China rebound sets up Thursday trading

Traders work on the floor of the New York Stock Exchange.
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Traders work on the floor of the New York Stock Exchange.

Stock futures rebounded Thursday as the twin fears of China and Greece receded for now and traders turned their attention to upcoming Fed speakers.

U.S. futures followed global equities markets higher after Chinese stocks rebounded overnight, with the Shanghai up nearly 6 percent in the biggest one day gain in six years. The government took more steps to stem the selling, including prohibiting selling by some large shareholders.

"There's definitely an issue if we see a further correction in the Chinese stock market," said Russ Koesterich, BlackRock's chief investment strategist.

Stocks were smacked hard Wednesday by concerns that China's economy will begin to feel the pain of a selloff that had erased more than 32 percent from Shanghai stocks. The meltdown in Shanghai and Shenzen bled into the more established Hong Kong market Wednesday, raising fears foreign investors were starting to head for the exits. Hong Kong also rebounded Thursday.

China stocks bounce after selling curbs
China stocks bounce after selling curbs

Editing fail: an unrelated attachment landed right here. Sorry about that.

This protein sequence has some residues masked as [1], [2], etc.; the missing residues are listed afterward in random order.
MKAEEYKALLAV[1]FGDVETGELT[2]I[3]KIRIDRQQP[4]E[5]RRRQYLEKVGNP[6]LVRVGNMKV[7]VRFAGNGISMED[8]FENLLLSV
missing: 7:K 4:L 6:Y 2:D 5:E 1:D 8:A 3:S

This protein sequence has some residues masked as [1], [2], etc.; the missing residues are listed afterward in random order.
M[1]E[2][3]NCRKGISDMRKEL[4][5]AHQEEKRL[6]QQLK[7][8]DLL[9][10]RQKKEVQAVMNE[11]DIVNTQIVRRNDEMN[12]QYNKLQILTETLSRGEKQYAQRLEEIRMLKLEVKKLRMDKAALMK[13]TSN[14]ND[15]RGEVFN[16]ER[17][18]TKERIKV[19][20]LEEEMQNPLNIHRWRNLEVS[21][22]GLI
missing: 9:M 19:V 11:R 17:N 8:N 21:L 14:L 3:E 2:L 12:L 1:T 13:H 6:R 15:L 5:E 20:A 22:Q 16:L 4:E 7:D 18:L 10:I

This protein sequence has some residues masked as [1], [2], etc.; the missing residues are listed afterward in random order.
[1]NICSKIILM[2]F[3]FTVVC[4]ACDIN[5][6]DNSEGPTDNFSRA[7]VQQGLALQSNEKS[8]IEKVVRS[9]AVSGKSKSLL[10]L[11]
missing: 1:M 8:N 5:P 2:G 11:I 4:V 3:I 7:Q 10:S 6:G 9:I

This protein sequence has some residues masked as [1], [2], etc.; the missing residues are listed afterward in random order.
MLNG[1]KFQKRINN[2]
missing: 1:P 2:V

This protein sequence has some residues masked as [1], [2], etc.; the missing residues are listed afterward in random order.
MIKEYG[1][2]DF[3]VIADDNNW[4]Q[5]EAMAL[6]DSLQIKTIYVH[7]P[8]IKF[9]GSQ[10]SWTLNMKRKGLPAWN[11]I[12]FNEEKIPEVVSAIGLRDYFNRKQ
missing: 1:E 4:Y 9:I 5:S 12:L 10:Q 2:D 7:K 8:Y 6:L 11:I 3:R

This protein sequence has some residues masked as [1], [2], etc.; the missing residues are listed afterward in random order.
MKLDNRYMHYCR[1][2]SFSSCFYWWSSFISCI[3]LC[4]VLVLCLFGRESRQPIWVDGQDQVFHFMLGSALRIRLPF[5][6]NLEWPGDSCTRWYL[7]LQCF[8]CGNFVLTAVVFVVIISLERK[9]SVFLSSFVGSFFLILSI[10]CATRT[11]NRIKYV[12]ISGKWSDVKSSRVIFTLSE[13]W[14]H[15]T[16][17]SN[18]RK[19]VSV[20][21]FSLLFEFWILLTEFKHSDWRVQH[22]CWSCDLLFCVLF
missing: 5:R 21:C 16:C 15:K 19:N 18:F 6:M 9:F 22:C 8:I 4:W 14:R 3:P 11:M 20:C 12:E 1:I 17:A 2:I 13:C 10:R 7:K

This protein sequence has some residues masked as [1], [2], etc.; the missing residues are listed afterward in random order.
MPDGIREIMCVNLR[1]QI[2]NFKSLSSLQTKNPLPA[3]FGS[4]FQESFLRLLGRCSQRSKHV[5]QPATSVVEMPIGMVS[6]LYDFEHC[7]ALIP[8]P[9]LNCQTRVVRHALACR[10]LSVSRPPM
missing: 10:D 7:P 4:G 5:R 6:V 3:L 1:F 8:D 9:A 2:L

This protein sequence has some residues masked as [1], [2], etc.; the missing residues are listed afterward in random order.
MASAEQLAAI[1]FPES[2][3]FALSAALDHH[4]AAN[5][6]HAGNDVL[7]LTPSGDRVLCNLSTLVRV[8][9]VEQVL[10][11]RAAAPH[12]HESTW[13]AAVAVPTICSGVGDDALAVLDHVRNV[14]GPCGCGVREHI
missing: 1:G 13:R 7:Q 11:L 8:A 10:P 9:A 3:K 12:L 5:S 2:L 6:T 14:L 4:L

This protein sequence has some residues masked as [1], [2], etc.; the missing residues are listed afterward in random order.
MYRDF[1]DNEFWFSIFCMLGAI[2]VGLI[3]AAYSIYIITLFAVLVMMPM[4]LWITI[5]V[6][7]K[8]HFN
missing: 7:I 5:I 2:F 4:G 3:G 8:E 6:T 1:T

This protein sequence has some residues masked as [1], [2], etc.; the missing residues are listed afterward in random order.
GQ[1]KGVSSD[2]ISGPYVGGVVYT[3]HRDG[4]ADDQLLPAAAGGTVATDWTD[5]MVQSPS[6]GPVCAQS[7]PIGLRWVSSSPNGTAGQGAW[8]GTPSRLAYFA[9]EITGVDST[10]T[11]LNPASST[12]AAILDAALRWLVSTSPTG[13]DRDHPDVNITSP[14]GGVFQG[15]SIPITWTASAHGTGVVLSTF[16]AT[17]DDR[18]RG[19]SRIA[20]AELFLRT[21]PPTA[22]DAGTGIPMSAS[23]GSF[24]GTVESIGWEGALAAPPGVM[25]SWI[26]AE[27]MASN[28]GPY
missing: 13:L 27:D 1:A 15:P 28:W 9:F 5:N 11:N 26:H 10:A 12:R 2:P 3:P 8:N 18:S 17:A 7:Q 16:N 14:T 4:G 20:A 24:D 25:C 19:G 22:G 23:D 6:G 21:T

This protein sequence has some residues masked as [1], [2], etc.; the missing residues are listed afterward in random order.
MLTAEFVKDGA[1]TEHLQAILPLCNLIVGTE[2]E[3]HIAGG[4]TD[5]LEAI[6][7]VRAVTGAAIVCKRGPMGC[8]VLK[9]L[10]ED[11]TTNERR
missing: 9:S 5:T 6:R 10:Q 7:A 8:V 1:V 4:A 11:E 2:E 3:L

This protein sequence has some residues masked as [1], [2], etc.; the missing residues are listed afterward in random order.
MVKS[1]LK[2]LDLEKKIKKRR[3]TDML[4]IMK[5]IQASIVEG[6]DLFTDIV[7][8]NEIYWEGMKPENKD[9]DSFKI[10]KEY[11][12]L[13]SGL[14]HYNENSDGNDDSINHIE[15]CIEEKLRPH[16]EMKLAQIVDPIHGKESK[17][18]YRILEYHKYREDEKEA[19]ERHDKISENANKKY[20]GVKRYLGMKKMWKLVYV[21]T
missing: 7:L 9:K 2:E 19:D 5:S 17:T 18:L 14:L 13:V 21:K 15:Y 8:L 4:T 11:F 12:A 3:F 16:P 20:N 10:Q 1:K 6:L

"It may take more than a few weeks to squeeze some of the excesses out of that market. I think the U.S. can advance even if China is experiencing a selloff," Koesterich said, adding Wall Street needs to get past Greece and focus on the positives in quarterly earnings.

European stocks, meanwhile, advanced Thursday on optimism that Greece's reform proposals will be acceptable to euro zone leadership. But the situation is still far from resolved.

The China rally also lifted commodities prices, and oil rebounded as Iran nuclear talks edged up against the latest deadline with no apparent deal. West Texas Intermediate crude futures were up 2.7 percent to just over $53 per barrel.

"Greece is going to be a negative in the short term. If you don't see a deal on Sunday, you're going to see a negative knee-jerk reaction on Monday. I don't think a 'Grexit' is priced in," Koesterich said. However, he does not see Greece as a major problem for the market longer term, since Europe is backstopped by the European Central Bank.

For Thursday's markets, there are weekly jobless claims at 8:30 a.m. EDT and a $13 billion 30-year bond auction at 1 p.m. Earnings are expected from PepsiCo and Walgreens Boots Alliance.

There are several Fed speakers though traders are waiting for speech from Chair Janet Yellen on Friday. Thursday's speakers include Fed Gov. Lael Brainard, speaking at 10:15 a.m. ET on regulatory reform; Minneapolis Fed President Narayana Kocherlakota at 5:45 a.m. on fiscal policy; Kansas City Fed President Esther George at 12:30 p.m. on the economic outlook and monetary policy; and Chicago Fed President Charles Evans at 9:30 a.m.